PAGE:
California wetlands host millions of migratory birds as they fly south for the winter, and some of these birds even spend the winter in California itself, rather than moving on to Mexico’s sunny climes. These birds are already under stress as 90 percent of California’s wetlands have been demolished in recent years, leaving fewer places for these birds to land. Without winter rains feeding the remaining wetlands, the migrating birds don’t have anywhere to stop.
The Nature Conservancy has paired up with California rice farmers to solve this pressing problem, helping them pay to keep their winter fields flooded, providing “pop up wetlands” for the desperate wildlife. So far the program has been very successful, offering a few, small rest stops for the tired birds.
Other water systems are also threatened by the drought and California legislators are picking up the slack. Fishing of most California streams was banned this week in an attempt to alleviate some of the stress put on California’s fish population, particularly that of the salmon. California residents and anglers seem to be mostly understanding of the new laws, recognizing the danger of the drought and how it will affect wildlife in generations to come.
It remains to be seen what other animals will be affected by the drought, especially if the dry period continues in the coming years. California’s endangered Tiger Salamander and many other amphibious wildlife are sure to suffer if a true mega drought is on the horizon. At the least, California lawmakers and environmentalists seem poised to try to save as many of these species and delicate ecosystems as possible.
Winter storm blamed for Florida turtle, wildlife deaths: here.
This video is called The Evolution of Amphibians.
Primeval ‘Devil Frog’ May Have Sported Anti-Dinosaur Armor
By Tia Ghose, Staff Writer
January 29, 2014 10:00am ET
An ancient, predatory creature known as the devil frog may have looked even scarier than previously thought.
The monster frog, Beelzebufo ampinga, lived during the Cretaceous Period in what is now Africa, and sported spiky flanges protruding from the back of its skull and platelike armor down its back, almost like a turtle shell.
“We knew it was big; we knew it was almost certainly predatory,” said study co-author Susan Evans, a paleontologist at the University College London. “What the new material has shown us is that it was even more heavily armored than we imagined.”
The massive frog’s spiked body armor may have helped it fend off the dinosaurs and crocodiles that prowled during that time. [See Photos of the Devil Frog and Other Freaky Frogs]
The researchers first discovered a few bone fragments from a mystery frog in Madagascar in 1998, but it wasn’t until 2008 that they had enough pieces to identify the species, which they dubbed the devil frog, or Beelzebufo ampinga. The massive frog lived between 70 million and 65 million years ago.
But to reach Madagascar from South America, the frogs would have needed to hop along a passageway, possibly through Antarctica, that linked the two landmasses. But that route was submerged underwater by 112 million years ago, Evans said.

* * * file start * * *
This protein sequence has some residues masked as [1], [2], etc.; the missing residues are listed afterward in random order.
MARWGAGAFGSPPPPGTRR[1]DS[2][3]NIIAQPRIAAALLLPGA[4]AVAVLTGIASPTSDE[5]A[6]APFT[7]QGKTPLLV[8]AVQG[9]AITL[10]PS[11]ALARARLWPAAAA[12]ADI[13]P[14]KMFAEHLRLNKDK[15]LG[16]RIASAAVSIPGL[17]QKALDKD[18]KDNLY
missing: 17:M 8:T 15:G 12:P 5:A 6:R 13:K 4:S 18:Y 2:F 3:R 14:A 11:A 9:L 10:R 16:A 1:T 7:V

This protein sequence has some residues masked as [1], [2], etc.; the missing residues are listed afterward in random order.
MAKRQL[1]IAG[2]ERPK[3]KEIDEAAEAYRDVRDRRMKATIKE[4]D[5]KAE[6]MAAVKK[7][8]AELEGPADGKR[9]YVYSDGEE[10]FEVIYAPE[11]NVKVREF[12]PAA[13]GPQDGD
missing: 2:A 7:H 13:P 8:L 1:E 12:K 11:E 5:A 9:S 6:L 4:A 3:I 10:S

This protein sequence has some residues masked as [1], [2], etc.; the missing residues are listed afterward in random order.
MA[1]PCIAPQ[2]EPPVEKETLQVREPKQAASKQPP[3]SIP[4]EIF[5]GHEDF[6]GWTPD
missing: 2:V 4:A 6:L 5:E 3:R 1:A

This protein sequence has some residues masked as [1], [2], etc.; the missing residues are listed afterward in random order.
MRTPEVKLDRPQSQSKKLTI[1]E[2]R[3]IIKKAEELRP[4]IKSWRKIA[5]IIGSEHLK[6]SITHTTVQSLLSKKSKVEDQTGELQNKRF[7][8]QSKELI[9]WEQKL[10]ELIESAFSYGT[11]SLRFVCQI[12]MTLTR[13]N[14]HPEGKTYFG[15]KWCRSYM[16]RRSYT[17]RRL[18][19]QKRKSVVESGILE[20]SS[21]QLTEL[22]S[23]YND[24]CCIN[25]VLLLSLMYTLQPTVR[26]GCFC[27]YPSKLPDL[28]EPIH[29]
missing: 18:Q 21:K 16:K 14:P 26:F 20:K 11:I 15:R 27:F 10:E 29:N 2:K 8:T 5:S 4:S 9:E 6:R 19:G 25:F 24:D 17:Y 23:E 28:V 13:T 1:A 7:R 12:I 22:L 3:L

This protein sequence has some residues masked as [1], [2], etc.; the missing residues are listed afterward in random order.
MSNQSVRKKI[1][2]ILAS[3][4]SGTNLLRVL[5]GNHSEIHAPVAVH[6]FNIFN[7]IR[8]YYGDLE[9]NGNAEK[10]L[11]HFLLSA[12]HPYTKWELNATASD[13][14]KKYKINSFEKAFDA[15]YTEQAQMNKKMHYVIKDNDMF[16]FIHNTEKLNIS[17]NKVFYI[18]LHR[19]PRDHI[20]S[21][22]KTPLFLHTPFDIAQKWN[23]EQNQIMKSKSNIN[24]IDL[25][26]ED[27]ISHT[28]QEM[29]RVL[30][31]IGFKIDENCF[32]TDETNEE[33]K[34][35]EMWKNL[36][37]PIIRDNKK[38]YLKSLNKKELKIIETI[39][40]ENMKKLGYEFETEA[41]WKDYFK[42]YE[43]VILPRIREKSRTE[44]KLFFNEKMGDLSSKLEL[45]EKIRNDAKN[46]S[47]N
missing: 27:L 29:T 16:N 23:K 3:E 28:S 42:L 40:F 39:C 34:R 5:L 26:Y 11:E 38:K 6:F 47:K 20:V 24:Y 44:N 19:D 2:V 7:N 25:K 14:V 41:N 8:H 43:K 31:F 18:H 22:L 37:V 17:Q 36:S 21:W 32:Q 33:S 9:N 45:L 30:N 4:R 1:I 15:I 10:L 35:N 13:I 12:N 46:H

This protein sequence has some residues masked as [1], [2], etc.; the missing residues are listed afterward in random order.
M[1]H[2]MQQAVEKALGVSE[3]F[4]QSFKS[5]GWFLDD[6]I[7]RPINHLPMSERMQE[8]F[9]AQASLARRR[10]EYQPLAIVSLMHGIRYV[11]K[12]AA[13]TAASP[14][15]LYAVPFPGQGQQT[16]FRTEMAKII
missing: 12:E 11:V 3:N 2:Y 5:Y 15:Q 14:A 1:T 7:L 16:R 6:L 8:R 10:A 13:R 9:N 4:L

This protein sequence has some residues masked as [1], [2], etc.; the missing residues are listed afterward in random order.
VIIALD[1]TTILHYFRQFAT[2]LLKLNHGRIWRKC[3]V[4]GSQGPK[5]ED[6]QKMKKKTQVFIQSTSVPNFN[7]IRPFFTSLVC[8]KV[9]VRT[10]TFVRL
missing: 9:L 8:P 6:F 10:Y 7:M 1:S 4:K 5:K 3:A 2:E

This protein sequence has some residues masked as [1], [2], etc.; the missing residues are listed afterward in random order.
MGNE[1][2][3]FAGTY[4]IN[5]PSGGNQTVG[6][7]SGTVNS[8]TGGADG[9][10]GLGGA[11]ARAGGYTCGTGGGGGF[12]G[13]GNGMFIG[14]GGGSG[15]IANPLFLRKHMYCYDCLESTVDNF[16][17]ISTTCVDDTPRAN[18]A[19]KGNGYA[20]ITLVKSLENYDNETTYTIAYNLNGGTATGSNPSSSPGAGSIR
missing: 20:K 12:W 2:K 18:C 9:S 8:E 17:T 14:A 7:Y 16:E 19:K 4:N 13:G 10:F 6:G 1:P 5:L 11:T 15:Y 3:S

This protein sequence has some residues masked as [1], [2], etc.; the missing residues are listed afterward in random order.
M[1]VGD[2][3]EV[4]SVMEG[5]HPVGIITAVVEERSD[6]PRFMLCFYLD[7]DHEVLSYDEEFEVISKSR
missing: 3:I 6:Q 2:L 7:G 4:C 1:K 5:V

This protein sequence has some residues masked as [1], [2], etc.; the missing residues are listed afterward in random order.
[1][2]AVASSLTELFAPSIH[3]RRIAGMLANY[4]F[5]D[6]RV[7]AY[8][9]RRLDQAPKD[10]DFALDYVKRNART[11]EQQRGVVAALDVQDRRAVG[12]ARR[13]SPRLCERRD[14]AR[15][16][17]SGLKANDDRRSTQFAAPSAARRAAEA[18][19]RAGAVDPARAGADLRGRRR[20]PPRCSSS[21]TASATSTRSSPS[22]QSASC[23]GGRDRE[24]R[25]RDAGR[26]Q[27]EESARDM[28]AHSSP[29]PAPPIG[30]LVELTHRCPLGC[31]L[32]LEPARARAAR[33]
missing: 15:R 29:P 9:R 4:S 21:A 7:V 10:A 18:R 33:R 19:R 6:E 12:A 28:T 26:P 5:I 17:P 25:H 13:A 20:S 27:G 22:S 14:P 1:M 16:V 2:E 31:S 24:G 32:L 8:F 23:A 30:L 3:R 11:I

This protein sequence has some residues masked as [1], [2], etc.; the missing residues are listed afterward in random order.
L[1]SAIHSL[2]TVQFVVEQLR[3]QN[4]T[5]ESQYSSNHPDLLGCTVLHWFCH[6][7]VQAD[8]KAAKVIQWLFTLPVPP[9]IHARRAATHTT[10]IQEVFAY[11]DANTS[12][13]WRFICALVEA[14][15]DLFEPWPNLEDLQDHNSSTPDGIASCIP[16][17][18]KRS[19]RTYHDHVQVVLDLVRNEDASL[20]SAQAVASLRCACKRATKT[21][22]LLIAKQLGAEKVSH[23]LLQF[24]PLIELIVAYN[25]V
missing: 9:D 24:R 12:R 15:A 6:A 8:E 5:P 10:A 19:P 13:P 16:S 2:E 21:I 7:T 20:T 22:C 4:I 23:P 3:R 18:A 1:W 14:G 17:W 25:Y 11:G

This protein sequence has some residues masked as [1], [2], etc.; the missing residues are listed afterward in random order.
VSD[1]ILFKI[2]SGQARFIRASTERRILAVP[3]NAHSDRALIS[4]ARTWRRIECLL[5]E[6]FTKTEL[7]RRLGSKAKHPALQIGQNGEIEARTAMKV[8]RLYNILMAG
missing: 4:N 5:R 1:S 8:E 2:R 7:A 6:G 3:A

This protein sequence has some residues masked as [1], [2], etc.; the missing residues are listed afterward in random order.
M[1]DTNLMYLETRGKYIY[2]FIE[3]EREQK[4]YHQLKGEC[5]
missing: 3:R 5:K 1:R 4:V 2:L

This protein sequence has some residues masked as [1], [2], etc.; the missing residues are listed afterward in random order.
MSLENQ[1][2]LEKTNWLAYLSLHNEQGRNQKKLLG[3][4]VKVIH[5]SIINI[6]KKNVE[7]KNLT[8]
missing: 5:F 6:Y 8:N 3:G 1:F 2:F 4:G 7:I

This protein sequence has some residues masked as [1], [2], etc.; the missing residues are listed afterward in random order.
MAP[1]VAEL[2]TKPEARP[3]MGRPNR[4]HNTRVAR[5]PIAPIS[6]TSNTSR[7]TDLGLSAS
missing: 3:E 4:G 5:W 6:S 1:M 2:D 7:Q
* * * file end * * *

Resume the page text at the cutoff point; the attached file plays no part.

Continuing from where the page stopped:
That would mean that devil frogs must have diverged from their South American cousins prior to that submergence, pushing back the origin of Ceratophryidae by more than 40 million years, Evans said.
Over the course of the next five years, the team found several more bone fragments of Beelzebufo ampinga. In the new study, they combined all of the fragments to do a much more complete reconstruction of the devil frog.
The new analysis confirms the frog’s lineage in the Ceratophryidae family. It also downgrades the amphibian’s size — instead of being the biggest frog that ever lived, it may be closer to the size of an African bullfrog, which grows to about 10 inches (25.4 centimeters) across.
Even so, the analysis reveals that the devil frog was even fiercer-looking than previously thought. Past studies had suggested it had a huge, globular head; sharp teeth; and short back legs, but the spiky flanges and the plates embedded in its skin were a surprising discovery.
The frogs may have hunted like African bullfrogs, hiding before pouncing on a small mammal.
It’s not clear what the frogs used the body armor for, but one possibility is that the sculptured bones may have been an adaptation to a dry environment that allowed the frogs to burrow underground, where they were less likely to bake in the hot sun, Evans said.
But the armor may also have been protection.
“There were an awful lot of things roaming around that would have liked a bite out of a big, juicy frog,” such as dinosaurs, crocodiles and even strange mammals that once lived on the Gondwana supercontinent, Evans told LiveScience.
The findings were published Jan. 28 in the journal PLOS ONE.
From Wildlife Extra:
Andean condors protected by land purchase
January 2014: More than 270,000 acres of critical wildlife habitat in Ecuador has been purchased by the Rainforest Trust. The mammoth property acquisition, which includes the 18,714-foot Antisana Volcano, will create a permanent refuge for the largest population of Andean Condor in the Northern Andes.
The final 6,100 acre property, called Hacienda Antisanilla, was acquired today to complete a project by Rainforest Trust with Fundación Jocotoco, the Municipality of Quito, and the Quito Water Authority in a coordinated effort that will both protect endangered species and secure an important source of drinking water for Ecuador’s capital city.